The Egalitarian Program in Broad Strokes

Some of my Twitter critics say I put too much focus on welfare benefits, neglecting other components of an egalitarian agenda. While it's true that I focus the most on welfare, this is because welfare is the best and most effective way to reduce poverty. Nonetheless, to appease these critics, let us lay out the basic structure of a broader egalitarian program.

When gaming out egalitarianism in broad strokes, I think the best concept to start with is the national income, i.e. all of the income produced by the people of the country. The national income is distributed out either as (net of taxes) market income or welfare benefits.

The first plank of an egalitarian program is to reduce the market income share and increase the welfare benefit share. This is done by increasing the tax level and expanding welfare benefits. I tend to focus most of my time on how precisely to expand welfare benefits.

Net market income is distributed out either as capital income (profits, dividends, capital gains, interest, rents) or labor income (wages, salaries, farm income, self-employment income).

The second plank of an egalitarian program is to reduce the capital income share and increase the labor income share. This is an especially strong interest right now because labor's share has been declining recently. This is done primarily by increasing the bargaining power of labor by pushing for full employment and stronger labor unions.

Labor income is distributed out (generically speaking) to low earners, middle earners, and high earners, defined in terms of hourly compensation.

The third plank of an egalitarian program is to compress the distribution of labor income among these groups by reducing the share going to high earners and increasing the share going to low and middle earners. As with reducing capital's share, this is an especially strong interest right now because high earners have been grabbing up a greater share of the labor income more recently. This is done by increasing the minimum wage, increasing the top marginal income tax rate (which, it is argued, would cause firms to change the way they compensate their employees), and increasing the bargaining power of low earners and middle earners by pushing for stronger labor unions.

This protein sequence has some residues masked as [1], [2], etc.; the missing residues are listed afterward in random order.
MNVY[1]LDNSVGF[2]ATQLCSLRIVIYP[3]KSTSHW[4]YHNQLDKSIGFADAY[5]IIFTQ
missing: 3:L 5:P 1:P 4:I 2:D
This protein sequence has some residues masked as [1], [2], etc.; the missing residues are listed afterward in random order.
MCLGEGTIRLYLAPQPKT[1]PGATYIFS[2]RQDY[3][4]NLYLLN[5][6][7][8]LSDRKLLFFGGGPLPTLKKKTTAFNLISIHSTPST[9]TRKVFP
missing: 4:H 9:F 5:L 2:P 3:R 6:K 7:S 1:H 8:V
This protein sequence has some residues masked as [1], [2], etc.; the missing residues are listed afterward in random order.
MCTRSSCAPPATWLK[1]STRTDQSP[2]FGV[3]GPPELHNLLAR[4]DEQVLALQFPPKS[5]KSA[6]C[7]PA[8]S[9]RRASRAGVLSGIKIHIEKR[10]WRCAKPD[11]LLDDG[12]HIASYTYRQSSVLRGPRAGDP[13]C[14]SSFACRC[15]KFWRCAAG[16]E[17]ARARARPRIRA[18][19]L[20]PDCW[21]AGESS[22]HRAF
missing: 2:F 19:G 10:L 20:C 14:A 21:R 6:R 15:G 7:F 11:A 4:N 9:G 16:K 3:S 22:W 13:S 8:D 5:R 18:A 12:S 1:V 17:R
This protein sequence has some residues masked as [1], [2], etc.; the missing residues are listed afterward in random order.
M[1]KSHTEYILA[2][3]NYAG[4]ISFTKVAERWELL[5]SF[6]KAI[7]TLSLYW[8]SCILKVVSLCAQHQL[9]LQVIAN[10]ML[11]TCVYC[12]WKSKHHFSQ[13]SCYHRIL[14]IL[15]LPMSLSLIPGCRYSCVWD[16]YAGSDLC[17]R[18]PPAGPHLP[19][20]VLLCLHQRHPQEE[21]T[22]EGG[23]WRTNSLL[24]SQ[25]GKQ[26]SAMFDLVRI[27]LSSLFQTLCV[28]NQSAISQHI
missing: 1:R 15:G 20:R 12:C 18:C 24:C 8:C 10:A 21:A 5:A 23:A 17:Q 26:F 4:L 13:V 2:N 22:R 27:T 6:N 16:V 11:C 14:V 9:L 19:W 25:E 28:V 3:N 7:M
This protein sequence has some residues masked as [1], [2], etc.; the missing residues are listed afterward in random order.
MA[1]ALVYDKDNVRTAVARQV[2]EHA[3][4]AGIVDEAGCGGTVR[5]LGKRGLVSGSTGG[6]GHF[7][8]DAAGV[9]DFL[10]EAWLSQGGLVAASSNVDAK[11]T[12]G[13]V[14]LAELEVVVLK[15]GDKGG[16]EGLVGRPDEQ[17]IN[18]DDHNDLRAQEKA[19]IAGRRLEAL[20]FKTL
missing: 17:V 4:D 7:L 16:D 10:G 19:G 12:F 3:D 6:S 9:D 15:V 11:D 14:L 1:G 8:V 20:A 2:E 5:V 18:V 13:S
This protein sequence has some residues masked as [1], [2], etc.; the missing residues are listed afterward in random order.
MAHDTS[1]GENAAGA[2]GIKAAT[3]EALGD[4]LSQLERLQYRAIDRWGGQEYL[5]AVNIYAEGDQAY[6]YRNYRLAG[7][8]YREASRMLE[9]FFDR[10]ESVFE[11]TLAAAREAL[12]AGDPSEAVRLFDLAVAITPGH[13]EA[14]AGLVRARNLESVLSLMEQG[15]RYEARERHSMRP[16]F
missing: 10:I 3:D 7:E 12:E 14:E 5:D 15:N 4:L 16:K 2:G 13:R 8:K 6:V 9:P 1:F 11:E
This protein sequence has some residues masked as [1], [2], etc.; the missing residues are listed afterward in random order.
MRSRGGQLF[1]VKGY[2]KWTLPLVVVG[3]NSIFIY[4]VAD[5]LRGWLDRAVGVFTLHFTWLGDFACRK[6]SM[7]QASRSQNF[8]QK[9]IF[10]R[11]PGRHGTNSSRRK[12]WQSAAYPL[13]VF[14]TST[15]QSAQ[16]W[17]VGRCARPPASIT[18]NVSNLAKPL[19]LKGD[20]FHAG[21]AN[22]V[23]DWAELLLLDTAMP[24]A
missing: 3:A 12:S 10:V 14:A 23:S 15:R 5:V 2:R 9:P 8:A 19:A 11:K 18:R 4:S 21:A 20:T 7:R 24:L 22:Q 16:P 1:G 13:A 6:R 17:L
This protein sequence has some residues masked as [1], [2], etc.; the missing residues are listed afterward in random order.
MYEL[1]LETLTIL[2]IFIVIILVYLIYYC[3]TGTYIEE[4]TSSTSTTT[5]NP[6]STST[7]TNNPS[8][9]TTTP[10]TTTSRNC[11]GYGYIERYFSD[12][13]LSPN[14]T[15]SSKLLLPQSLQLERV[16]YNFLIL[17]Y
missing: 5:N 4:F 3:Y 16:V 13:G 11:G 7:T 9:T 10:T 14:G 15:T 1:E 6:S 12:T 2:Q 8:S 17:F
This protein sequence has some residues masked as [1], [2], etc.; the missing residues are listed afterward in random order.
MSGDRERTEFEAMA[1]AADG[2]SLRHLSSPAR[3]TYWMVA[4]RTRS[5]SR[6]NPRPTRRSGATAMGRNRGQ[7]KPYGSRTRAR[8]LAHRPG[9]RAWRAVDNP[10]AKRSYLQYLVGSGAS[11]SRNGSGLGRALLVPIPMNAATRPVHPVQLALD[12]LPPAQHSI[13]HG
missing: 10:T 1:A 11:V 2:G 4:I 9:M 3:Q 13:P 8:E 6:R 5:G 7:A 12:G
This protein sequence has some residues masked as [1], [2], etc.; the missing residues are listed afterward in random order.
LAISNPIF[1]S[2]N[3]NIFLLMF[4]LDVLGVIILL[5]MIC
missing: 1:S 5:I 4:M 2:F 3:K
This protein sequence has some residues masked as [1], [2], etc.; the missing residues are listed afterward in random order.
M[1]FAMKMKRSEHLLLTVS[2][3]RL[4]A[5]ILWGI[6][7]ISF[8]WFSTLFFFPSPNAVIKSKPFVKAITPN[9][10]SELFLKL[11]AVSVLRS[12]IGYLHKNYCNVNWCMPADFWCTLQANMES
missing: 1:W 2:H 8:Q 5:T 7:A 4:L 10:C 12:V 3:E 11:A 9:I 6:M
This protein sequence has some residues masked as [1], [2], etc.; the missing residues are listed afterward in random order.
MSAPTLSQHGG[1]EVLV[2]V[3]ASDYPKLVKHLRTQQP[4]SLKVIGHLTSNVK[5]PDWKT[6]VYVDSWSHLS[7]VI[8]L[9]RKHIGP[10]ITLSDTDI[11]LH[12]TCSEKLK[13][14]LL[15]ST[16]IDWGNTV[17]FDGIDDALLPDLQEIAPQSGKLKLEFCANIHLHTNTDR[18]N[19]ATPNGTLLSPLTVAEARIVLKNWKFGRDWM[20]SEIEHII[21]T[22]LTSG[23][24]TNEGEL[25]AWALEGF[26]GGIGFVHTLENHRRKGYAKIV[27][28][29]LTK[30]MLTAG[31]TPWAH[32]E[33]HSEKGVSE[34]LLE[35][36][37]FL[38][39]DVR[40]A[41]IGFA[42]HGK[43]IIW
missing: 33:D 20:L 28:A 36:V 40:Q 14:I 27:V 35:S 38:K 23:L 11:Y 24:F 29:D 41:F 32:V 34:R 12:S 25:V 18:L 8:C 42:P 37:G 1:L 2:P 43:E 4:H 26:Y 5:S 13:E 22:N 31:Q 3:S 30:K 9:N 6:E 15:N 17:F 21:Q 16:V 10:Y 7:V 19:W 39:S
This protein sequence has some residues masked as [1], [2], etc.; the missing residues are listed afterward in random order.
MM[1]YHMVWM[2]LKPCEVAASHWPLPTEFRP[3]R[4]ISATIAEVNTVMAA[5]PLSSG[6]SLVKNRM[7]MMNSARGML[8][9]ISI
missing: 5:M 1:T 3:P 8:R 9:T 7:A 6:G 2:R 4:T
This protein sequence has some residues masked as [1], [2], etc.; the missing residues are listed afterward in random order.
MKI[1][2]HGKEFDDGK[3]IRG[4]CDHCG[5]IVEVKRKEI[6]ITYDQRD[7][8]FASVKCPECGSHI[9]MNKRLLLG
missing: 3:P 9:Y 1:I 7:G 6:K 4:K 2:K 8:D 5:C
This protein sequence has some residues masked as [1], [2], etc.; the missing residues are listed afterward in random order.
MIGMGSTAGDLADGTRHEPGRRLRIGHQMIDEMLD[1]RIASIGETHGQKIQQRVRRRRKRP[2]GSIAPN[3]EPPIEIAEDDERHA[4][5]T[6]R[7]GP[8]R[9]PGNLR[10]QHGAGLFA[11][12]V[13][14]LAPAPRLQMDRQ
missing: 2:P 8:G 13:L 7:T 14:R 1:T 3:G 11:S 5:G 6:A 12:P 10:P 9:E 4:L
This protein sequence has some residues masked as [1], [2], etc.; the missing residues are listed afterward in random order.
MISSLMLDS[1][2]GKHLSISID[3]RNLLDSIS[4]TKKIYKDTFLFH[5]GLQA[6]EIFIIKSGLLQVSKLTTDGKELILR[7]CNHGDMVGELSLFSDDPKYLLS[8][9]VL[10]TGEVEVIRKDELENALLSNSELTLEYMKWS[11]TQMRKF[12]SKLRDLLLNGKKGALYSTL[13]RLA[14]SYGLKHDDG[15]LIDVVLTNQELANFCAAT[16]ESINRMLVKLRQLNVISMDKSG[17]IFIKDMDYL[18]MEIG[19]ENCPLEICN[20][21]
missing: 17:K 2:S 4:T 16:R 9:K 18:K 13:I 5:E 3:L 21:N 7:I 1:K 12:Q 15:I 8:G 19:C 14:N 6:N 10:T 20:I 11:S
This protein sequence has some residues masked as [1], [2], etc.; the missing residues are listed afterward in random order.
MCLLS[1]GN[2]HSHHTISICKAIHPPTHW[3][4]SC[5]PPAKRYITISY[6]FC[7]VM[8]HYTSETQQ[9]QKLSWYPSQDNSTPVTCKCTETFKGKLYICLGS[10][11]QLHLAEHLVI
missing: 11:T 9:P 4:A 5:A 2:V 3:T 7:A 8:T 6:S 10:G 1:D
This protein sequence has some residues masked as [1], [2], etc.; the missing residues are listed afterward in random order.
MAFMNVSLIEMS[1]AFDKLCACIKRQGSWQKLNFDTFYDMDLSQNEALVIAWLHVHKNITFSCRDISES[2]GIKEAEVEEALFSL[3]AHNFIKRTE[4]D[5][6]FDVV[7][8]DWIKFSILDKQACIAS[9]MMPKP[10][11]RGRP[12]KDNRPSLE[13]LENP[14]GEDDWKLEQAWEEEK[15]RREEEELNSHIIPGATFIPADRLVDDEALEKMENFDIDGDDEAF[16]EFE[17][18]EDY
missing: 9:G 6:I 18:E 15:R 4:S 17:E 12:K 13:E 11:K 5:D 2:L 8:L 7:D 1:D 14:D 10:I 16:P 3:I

The final plank of an egalitarian program concerns capital income. Most liberal policy people seem to tread softly here, if they tread at all. In my view, the thing to do with capital income is to socialize as much of it as is practically possible. For land rents, this is done by imposing a very high Land Value Tax. Such a tax is not socialization in the sense that the state literally takes over the land, but it is socialization in the sense that the state takes over the land rent stream. For other capital income, this is done by creating social wealth funds (like what Alaska and Norway has) in which the state holds huge quantities of stocks and bonds and thereby collects the dividends and interest that flow to such financial wealth.

In total, I think the egalitarian agenda is: 1) increase welfare's share of the national income, 2) increase labor's share of the market income, 3) compress the distribution of labor income among workers, and 4) socialize capital income streams as far as is practicable. Certainly there are more ideas about how to accomplish 1 through 4 than those I briefly mentioned above. And there are other goals in the world than just these (e.g. I want to reduce work hours). But, this is in broad strokes what the economic egalitarian left should be primarily focused on.

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